I didn't bring up a random fact, nor did I say anything about burning trees or coal. I stated that the natural death and decay of trees releases more Carbon Dioxide into the atmosphere than many thousands of cars.

As for the green line...I did not ignore it. Perhaps this will explain.

The Carbon Cycle (http://www.seed.slb.com/subcontent.aspx?id=3788) would suggest that it is warm temperatures that cause spikes in atmospheric co2 rather than the other way around.


Fun fact:

About 550 million years ago the concentration of CO2 in the atmosphere was 7,000 parts per million – more than 18 times what it is today.

Nor have I denied that the climate changes we are seeing will have tremendous effects upon our species.

marooko
06-12-2009, 03:16 PM
Fun Fact:

jdaws
06-12-2009, 08:07 PM
SAVE THE MIGRATIONS

PotVsKtl
06-12-2009, 09:37 PM
I didn't bring up a random fact, nor did I say anything about burning trees or coal. I stated that the natural death and decay of trees releases more Carbon Dioxide into the atmosphere than many thousands of cars.

Awesome point. So, we'll take the natural death and decay of trees as, as it is natural and predictable, as a baseline. Then we'll add the human affect. What is the percentage of human interference in this scenario? 100%? Science is hard.

TomAz
06-12-2009, 09:50 PM
I didn't bring up a random fact, nor did I say anything about burning trees or coal. I stated that the natural death and decay of trees releases more Carbon Dioxide into the atmosphere than many thousands of cars.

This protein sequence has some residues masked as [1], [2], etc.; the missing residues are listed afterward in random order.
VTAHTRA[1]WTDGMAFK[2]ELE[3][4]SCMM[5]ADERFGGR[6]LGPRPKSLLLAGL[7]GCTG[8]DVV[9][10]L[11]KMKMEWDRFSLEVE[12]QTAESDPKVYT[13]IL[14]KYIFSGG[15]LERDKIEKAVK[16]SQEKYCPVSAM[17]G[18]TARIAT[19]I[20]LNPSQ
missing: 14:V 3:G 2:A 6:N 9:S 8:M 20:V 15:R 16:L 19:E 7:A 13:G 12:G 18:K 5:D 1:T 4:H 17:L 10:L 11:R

As for the green line...I did not ignore it. Perhaps this will explain.

The Carbon Cycle (http://www.seed.slb.com/subcontent.aspx?id=3788) would suggest that it is warm temperatures that cause spikes in atmospheric co2 rather than the other way around.


Fun fact:

About 550 million years ago the concentration of CO2 in the atmosphere was 7,000 parts per million – more than 18 times what it is today.

Nor have I denied that the climate changes we are seeing will have tremendous effects upon our species.

why are any of these relevant points?

Cheddar's Cousin
06-13-2009, 11:07 AM
As I said up there somewhere.

The Earth is warming.

This warming is beyond our control.

We must learn how to deal with this warming rather than flail against the inevitable.

That's why.

BROKENDOLL
06-13-2009, 11:44 AM
As I said up there somewhere.

The Earth is warming.

This warming is beyond our control.

We must learn how to deal with this warming rather than flail against the inevitable.

That's why.


http://i498.photobucket.com/albums/rr344/bgas1tn/SavetimePartyNaked.gif

Wheres the beef?
06-13-2009, 01:33 PM
This warming is beyond our control.


Where did you get this? How do you know? If you have some groundbreaking research to discredit all the world's scientists, I think you should let them know how wrong they are. You'll be a hero! And everyone will be so jealous they didn't see it first. You're going to turn science on its head!

menikmati
06-13-2009, 02:14 PM
We're gonna build giant machines to suck out all the CO2 from the air. Don't worry.

Suffacated
06-14-2009, 01:32 AM
Where did you get this? How do you know? If you have some groundbreaking research to discredit all the world's scientists, I think you should let them know how wrong they are. You'll be a hero! And everyone will be so jealous they didn't see it first. You're going to turn science on its head!

http://i157.photobucket.com/albums/t52/Suffacated/POLO/SheBlindedMeWithScience.jpg

http://i157.photobucket.com/albums/t52/Suffacated/POLO/Science.gif

Cheddar's Cousin
06-15-2009, 07:15 AM
Where did you get this? How do you know? If you have some groundbreaking research to discredit all the world's scientists, I think you should let them know how wrong they are. You'll be a hero! And everyone will be so jealous they didn't see it first. You're going to turn science on its head!